In the coming weeks and months, I will be writing a series of articles regarding the US Tax Court. But first, I want to review how a case gets to the Tax Court and the process for filing a case with the court.
First of all, to fully represent your client before the court, you have to have a US Tax Court Bar License. However, if you don’t have that license, it doesn’t mean you can’t participate in the process. For example, if you don’t have a bar license, you can file a petition and appear before the court with your client. You just can’t act on the client’s behalf.
It is important to point out that most cases filed before the Tax Court are just a means to get the case to appeals. For example, one way to get to Tax Court is to file a petition before the court when your client receives a notice of deficiency. Typically, after you file a case based on a notice of deficiency, the case will get kicked down to appeals. Another way to get to Tax Court is after an audit closes, you will receive a 90-day notice to file a petition before the court. Those requests are typically sent back to appeals. The final way to get to Tax Court is to go through an audit, go through appeals, and then file a petition before the court. Those cases will be decided by the court.
After a petition is filed before the court, the court will assess the petition and check to see if it needs to go to appeals first. If it has already been to appeals, the court will then send a notice to appear. When you appear, and before the case is heard, there is a conference where the government tries to settle the case before the court hears it. Typically, 95 percent of all cases are settled before they are heard by the court.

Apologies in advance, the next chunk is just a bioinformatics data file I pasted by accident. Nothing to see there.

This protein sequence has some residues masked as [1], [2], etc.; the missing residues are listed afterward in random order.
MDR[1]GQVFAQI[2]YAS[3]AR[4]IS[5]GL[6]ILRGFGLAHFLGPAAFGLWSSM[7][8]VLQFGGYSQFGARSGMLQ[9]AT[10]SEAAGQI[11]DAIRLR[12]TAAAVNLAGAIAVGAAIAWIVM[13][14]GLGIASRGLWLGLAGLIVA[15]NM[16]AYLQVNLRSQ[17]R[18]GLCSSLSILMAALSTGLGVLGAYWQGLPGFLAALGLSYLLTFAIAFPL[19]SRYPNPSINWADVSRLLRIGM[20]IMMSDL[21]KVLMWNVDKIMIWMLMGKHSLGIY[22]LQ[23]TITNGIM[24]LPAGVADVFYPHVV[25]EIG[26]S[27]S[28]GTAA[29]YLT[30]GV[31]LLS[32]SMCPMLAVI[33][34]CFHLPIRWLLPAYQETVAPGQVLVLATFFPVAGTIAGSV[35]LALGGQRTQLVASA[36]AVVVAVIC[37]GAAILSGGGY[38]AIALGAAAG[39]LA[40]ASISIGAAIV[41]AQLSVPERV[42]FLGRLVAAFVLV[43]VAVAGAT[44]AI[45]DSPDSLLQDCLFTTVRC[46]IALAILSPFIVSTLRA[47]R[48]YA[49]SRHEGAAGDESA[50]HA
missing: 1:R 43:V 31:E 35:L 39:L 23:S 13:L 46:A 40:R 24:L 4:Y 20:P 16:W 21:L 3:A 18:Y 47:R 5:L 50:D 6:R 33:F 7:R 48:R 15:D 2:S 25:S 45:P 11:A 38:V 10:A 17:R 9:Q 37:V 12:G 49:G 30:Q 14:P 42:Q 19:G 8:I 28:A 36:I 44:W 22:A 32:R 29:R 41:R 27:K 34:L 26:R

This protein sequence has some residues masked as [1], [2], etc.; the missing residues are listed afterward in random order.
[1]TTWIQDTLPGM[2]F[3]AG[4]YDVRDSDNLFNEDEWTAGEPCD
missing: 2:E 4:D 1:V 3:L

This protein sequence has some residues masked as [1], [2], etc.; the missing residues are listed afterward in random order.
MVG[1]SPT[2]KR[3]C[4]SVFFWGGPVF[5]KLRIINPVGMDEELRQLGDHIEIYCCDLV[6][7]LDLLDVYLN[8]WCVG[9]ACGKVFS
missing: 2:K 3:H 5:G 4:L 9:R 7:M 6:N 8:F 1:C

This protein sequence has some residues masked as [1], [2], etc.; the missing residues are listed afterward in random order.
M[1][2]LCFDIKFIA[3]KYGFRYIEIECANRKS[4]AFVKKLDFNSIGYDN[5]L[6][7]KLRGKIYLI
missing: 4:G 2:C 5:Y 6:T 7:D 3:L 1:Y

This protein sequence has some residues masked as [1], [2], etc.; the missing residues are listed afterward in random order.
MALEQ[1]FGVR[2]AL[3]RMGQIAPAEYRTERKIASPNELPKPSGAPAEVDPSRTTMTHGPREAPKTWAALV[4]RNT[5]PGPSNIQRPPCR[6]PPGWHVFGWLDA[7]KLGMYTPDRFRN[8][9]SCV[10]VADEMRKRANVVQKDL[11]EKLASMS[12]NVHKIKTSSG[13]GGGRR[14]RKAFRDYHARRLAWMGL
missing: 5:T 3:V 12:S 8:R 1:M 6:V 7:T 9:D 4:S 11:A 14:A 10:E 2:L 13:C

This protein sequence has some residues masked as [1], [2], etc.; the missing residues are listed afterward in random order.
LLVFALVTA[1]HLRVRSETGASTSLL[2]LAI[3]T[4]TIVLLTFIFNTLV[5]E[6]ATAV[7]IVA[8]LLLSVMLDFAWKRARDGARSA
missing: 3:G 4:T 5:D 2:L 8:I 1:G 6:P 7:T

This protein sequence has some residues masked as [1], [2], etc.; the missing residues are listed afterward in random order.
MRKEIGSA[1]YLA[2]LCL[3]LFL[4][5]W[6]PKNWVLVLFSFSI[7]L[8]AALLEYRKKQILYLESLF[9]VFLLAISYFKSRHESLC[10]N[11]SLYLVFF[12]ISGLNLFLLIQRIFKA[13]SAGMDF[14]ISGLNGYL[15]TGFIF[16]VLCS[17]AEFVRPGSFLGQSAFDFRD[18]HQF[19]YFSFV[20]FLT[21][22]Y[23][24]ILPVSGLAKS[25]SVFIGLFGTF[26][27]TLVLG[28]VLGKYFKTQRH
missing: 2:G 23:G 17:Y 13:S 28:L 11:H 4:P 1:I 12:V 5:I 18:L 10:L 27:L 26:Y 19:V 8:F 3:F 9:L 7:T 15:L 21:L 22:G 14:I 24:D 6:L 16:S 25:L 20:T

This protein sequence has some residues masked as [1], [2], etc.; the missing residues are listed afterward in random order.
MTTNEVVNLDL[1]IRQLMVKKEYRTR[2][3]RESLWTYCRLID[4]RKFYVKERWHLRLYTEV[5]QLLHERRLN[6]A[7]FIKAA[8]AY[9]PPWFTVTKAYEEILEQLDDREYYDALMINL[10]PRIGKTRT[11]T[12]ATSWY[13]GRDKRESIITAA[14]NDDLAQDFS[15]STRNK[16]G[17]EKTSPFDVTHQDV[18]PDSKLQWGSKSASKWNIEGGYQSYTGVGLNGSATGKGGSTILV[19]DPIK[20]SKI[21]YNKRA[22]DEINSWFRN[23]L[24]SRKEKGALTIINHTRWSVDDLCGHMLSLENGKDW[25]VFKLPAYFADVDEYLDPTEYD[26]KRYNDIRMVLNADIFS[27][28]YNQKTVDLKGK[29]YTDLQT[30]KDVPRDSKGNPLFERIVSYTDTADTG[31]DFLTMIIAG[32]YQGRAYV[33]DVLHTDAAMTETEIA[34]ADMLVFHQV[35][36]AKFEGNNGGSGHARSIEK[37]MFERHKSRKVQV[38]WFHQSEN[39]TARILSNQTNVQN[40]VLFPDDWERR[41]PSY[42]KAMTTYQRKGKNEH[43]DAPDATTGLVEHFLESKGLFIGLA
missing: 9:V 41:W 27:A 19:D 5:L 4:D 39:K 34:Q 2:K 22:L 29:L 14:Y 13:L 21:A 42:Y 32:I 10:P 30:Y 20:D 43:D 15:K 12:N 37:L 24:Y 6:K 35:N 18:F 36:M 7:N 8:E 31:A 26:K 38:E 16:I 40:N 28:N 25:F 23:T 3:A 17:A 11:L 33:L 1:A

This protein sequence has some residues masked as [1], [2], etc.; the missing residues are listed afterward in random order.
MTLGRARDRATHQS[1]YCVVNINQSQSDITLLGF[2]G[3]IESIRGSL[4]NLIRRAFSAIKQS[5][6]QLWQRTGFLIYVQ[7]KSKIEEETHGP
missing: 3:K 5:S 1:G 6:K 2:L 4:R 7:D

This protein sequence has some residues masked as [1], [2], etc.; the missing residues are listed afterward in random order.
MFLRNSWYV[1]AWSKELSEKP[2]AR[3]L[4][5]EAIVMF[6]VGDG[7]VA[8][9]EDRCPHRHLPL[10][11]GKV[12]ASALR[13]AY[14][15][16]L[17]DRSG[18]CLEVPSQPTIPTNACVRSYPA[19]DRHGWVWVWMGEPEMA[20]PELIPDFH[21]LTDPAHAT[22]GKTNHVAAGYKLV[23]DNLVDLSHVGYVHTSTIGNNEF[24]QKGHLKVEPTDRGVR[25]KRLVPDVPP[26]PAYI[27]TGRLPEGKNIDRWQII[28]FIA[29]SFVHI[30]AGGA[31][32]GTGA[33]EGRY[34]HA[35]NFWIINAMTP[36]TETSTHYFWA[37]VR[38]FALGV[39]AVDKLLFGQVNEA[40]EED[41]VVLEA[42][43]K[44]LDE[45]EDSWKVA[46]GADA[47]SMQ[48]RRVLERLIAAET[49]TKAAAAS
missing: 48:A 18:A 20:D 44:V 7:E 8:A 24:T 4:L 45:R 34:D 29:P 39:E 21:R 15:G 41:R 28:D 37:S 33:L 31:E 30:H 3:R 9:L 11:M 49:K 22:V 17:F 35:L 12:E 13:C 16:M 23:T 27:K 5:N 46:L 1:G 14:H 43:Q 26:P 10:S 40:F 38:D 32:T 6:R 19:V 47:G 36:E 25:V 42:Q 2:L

About Craig W. Smalley, EA
Craig W. Smalley, MST, EA, has been in practice since 1994. He has been admitted to practice before the IRS as an enrolled agent and has a master's in taxation. He is well-versed in US tax law and US Tax Court cases. He specializes in taxation, entity structuring and restructuring, corporations, partnerships, and individual taxation, as well as representation before the IRS regarding negotiations, audits, and appeals. In his many years of practice, he has been exposed to a variety of businesses and has an excellent knowledge of most industries. He is the CEO and co-founder of CWSEAPA PLLC and Tax Crisis Center LLC; both business have locations in Florida, Delaware, and Nevada. Craig is the current Google small business accounting advisor for the Google Small Business Community. He is a contributor to AccountingWEB and Accounting Today, and has had 12 books published on various topics in taxation. His articles have also been featured in the Chicago Tribune, New York Times, Yahoo Finance, Nasdaq, and several other newspapers, periodicals, and magazines. He has been interviewed and been a featured guest on many radio shows and podcasts. Finally, he is the co-host of Tax Avoidance is Legal, which is a nationally broadcast weekly Internet radio show.